Barbie History: The Real Story Behind The Barbie

What is one of your earliest memories? Chances are Barbie was involved. Whether you were braiding her hair, decorating her dream house, or turning your bathtub into her pool party, Barbie was probably a part of your life for quite some time.

Her full name Barbara Millicent Roberts and hailing from the fictional town of Willows, Wisconsin, Barbie has been around for over 50 years and is an iconic part of childhood for many little girls and a few boys. Perhaps because she has been around for so long, Barbie has a few skeletons in her closet. From being based off an adult’s gag gift to affecting girls’ self-esteem, there is a lot more to Barbie than meets the eye.

1. Her figure made waves


Speaking of Barbie’s figure, mothers in the 1950s weren’t thrilled with it, and it wasn’t because she was too thin. When Barbie came along, she looked nothing like the sweet and innocent baby dolls that girls were already playing with. Parents didn’t love that Barbie looked so “mature.” However, Handler was always unapologetic about this.

”Every little girl needed a doll through which to project herself into her dream of her future,” Handler told the New York Times. ”If she was going to do role playing of what she would be like when she was 16 or 17, it was a little stupid to play with a doll that had a flat chest. So I gave it beautiful breasts.”

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Handler wanted Barbie to be older than a child so that girls could live out their futures through her. According to the New York Times, Handler wrote in her autobiography, ”My whole philosophy of Barbie was that through the doll, the little girl could be anything she wanted to be. Barbie always represented the fact that a woman has choices.”

2. She was inspired by paper dolls


Like paper dolls, Barbie comes with lots of tiny accessories and has a completely unrealistic body type. When Ruth Handler, the creator of Barbie, noticed her daughter ignoring her baby dolls and instead choosing to play with paper dolls, it got her thinking. She realized that little girls had a desire to play with adult dolls so she set out to create one.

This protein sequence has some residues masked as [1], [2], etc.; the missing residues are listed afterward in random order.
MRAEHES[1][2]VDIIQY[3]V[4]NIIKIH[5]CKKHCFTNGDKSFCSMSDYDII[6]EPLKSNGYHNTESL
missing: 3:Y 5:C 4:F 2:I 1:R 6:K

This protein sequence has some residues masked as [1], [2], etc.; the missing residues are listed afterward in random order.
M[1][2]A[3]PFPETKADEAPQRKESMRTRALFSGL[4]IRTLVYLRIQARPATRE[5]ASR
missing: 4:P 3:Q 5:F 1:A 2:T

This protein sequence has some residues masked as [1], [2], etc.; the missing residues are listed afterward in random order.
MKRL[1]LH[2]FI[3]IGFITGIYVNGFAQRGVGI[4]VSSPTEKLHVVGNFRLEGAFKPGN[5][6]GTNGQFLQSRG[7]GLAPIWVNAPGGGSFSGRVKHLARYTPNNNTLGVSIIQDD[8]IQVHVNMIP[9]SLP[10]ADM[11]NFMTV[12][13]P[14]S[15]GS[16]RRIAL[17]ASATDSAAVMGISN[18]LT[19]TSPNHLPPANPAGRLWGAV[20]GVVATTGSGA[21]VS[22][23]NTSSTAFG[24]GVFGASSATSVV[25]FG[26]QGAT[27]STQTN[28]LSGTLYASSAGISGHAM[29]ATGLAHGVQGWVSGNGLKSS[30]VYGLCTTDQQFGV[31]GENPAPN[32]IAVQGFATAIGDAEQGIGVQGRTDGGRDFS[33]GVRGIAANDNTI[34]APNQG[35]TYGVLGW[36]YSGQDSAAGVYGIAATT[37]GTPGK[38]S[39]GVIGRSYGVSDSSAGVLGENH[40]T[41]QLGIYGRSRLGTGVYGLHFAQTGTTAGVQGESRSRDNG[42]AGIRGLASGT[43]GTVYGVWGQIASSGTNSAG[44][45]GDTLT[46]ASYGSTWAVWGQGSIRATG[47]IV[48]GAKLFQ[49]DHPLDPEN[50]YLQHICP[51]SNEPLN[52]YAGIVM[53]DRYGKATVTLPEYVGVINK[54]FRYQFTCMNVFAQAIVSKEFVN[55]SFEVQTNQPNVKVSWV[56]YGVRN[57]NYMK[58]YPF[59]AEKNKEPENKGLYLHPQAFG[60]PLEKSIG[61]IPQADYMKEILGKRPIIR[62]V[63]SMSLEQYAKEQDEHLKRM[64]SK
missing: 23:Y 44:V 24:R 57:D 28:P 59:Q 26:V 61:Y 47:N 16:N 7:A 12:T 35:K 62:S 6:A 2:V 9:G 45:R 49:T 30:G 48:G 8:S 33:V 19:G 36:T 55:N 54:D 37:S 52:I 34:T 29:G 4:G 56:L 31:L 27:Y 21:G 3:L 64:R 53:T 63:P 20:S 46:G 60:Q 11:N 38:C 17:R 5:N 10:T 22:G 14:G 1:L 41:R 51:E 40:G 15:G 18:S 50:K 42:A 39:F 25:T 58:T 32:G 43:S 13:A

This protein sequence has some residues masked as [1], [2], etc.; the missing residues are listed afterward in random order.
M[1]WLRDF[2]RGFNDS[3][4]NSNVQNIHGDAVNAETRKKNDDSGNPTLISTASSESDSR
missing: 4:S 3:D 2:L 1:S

While Handler may not have talked about it much, the inspiration for Barbie came from more than just a few paper dolls. Barbie has a slightly creepy past…

3. She wasn’t meant for kids


Want to hear something disturbing? The original doll that inspired Barbie was not meant for children at all. She was actually used as a gag gift at bachelor parties. I know, I’m nauseated too. The Bild Lilli dolls were released in Germany in 1952 and were actually based off of an adult comic strip. Lilli was a rather saucy single lady and seemed to be pretty popular with the gentlemen.

“Men got Lilli dolls as gag gifts at bachelor parties, put them on their car dashboard, dangled them from the rearview mirror, or gave them to girlfriends as a suggestive keepsake,” author of Barbie and Ruth Robin Gerber told Time.

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Lilli was definitely much more sexualized than Barbie. In one comic strip, Lilli is wearing a bikini while a police officer tells her two-piece swimsuits are illegal, to which Lilli asks, “Oh, and in your opinion, which part should I take off?” Despite their different personalities, you can’t deny the physical resemblance between Lilli and Barbie. While the Handler family was vacationing in Switzerland in 1956, Ruth and her daughter brought three of the Lilli dolls home with them.

4. She was in the some of the first commercials for kids

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For younger generations, it’s hard to remember a time when there were no commercials for kids. This was actually a revolutionary idea in the ’50s. So I guess all of the parents here have Barbie to thank for our kids’ incessant whining about the latest toy that they just need that they only discovered on a commercial five minutes ago.

Mattel, the company that created Barbie, was the first to sponsor and advertise on the Mickey Mouse Club. When Barbie joined those ranks, she quickly became popular and it wasn’t long before she needed some friends. Ken, Midge, and Skipper all joined her in the early 1960s.This is the first Barbie commercial that first aired during Mickey Mouse Club!…

5. She chose not to have children


Barbie has had just about every job under the sun. This woman went from being an astronaut to a doctor to the president of the United States. Is it any wonder that she never decided to have children?

Mattel purposely never gave Barbie children, so that girls could be creative and make her anything they wanted. There are Barbie dolls that come with babies, but we’re not sure who the parents are. Barbie has younger sisters, but she and Ken never tied the knot.

View more information: https://doyouremember.com/49504/barbie-history-real-story-behind-barbie

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